The US has sanctioned former Gambian President Yahya Jammeh, who is accused of looting at least $50m (£37m) of state funds before leaving office last January.
He only agreed to leave power after losing elections following pressure from West African mediators who sent troops in the country to force his hand.
He is now living in exile in Equatorial Guinea.
A US Treasury statement said that during his 22 years in power he had a “history of engaging in serious human rights abuses and corruption”.
“Jammeh created a terror and assassination squad called the Junglers that answered directly to him. Jammeh used the Junglers to threaten, terrorise, interrogate, and kill individuals whom Jammeh assessed to be threats.
During his tenure, Jammeh used a number of corrupt schemes to plunder The Gambia’s state coffers or otherwise siphon off state funds for his personal gain. Ongoing investigations continue to reveal Jammeh’s large-scale theft from state coffers prior to his departure.”
Mr Jammeh is among a host of world figures blacklisted by the President Donald Trump’s administration, including a business associate of Congolese President Joseph Kabila and an aide to South Sudan’s leader Salva Kiir.
Those targeted with links to Africa are:
Dan Gertler an Israeli businessman accused of amassing his fortune through corrupt mining and oil deals in the Democratic Republic of Congo.
Gertler has used his close friendship with DR Congo President Joseph Kabila to act as a middleman for mining asset sales… As a result, between 2010 and 2012 alone, the DRC reportedly lost over $1.36bn in revenues from the underpricing of mining assets that were sold to offshore companies linked to Gertler.”
Slobodan Tesic a Balkan arms dealer who violated UN sanctions against arms exports to Liberia. In order to secure arms contracts with various countries, Tesic would directly or indirectly provide bribes and financial assistance to officials… took potential clients on high-value vacations, paid for their children’s education at Western schools or universities, and used large bribes to secure contracts.”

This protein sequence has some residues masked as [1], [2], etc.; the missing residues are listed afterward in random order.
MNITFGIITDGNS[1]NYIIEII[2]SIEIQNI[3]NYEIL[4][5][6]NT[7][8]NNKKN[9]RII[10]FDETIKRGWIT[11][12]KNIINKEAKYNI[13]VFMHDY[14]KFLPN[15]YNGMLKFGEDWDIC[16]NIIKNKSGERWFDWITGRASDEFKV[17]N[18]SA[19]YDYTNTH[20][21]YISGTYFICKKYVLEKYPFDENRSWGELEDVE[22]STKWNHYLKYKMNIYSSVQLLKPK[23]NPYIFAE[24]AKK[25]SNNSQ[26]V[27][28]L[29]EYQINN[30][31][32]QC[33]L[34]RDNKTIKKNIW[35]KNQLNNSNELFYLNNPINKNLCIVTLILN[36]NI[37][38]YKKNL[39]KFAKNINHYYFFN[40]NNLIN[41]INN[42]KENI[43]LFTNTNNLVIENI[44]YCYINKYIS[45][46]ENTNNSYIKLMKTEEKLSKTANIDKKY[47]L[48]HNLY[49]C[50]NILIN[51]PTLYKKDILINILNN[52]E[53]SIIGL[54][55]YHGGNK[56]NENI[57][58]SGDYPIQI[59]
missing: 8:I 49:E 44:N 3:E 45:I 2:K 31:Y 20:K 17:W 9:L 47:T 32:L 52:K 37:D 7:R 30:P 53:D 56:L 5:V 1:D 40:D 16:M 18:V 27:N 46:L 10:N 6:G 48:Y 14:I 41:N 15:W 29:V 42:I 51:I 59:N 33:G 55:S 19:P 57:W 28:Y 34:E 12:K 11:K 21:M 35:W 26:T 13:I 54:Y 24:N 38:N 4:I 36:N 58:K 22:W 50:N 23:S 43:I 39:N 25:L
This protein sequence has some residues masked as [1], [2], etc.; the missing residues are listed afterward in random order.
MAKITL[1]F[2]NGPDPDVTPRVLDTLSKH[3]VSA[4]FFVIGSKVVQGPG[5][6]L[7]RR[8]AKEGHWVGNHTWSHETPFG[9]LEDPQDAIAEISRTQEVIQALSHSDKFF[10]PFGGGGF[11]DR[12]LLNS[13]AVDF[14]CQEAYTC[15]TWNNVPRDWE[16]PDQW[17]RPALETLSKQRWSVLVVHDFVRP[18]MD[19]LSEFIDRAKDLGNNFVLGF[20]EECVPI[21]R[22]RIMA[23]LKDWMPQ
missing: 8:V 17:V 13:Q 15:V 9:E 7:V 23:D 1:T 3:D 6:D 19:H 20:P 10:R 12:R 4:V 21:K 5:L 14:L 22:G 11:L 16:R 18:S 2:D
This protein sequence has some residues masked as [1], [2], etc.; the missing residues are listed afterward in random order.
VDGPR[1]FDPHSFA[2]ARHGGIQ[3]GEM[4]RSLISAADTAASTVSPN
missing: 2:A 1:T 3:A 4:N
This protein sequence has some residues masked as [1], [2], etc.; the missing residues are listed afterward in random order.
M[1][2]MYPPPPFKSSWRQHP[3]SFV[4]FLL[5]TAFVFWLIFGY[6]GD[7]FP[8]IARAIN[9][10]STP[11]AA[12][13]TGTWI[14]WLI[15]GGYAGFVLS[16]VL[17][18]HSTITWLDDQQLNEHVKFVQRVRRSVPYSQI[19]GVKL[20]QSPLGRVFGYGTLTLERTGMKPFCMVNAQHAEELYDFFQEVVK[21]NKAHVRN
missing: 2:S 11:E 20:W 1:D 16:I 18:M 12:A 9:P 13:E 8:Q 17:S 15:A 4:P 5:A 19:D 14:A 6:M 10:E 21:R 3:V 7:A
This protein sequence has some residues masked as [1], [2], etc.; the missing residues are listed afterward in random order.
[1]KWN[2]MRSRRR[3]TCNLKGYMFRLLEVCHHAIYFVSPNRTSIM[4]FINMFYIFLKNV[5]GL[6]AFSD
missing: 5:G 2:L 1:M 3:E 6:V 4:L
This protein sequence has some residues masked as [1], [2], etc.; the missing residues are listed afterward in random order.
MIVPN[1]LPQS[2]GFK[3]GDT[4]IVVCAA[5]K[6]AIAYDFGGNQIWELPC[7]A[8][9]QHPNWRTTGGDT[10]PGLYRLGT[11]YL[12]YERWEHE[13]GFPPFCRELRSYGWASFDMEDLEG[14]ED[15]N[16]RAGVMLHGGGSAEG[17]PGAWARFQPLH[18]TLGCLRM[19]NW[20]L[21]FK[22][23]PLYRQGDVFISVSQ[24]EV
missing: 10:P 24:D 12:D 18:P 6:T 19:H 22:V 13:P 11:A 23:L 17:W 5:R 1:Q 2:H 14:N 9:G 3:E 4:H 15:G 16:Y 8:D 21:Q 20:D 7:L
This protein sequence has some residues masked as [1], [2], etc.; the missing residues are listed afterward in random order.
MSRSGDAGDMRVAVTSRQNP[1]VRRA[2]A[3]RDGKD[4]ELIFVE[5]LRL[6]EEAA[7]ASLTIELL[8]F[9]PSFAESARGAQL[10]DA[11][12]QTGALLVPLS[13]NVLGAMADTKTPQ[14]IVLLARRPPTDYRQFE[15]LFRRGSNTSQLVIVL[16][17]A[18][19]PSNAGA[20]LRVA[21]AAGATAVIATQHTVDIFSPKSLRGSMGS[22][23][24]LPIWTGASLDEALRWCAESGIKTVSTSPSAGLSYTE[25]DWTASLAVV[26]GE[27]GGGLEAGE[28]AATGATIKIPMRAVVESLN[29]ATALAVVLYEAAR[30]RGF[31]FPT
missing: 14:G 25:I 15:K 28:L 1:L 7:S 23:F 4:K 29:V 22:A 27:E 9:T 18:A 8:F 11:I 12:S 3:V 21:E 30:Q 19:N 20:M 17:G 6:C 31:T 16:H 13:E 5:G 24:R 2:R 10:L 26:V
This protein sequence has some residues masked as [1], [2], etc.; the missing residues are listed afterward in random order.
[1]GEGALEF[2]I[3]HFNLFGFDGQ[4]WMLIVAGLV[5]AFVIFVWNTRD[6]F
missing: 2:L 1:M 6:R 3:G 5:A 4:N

Benjamin Bol Mel Head of a construction firm AMBC, financial adviser and aide to South Sudan’s president and chairman of the country’s chamber of commerce accused of using his political position to make money.
ABMC allegedly received preferential treatment from high-level officials, and the government of South Sudan did not hold a competitive process for selecting ABMC to do roadwork on several roads in Juba and throughout South Sudan. Although this roadwork had been completed only a few years before, the government budgeted tens of millions of dollars more for maintenance of the same roads.”
Yankuba Badjie former head of Gambia’s feared National Intelligence Agency (NIA) who is accused of overseeing abuses. He was arrested after Mr Jammeh went into exile.
“In April 2016, Badjie oversaw the detention and murder of Solo Sandeng, a member of the political opposition. In February 2017, Badjie was charged along with eight subordinates with Sandeng’s murder. Prior to becoming a member of the NIA’s senior leadership, Badjie led a paramilitary group known as the Junglers to the NIA’s headquarters to beat a prisoner for approximately three hours, leaving the prisoner unconscious and with broken hands. The following day, Badjie and the Junglers returned to beat the prisoner again, leaving him on the verge of death.”
US Treasury Secretary Steven Mnuchin explained the new policy, saying the US wanted to take “a strong stand against human rights abuse and corruption globally by shutting these bad actors out of the US financial system.
“Treasury is freezing their assets and publicly denouncing the egregious acts they’ve committed, sending a message that there is a steep price to pay for their misdeeds.”
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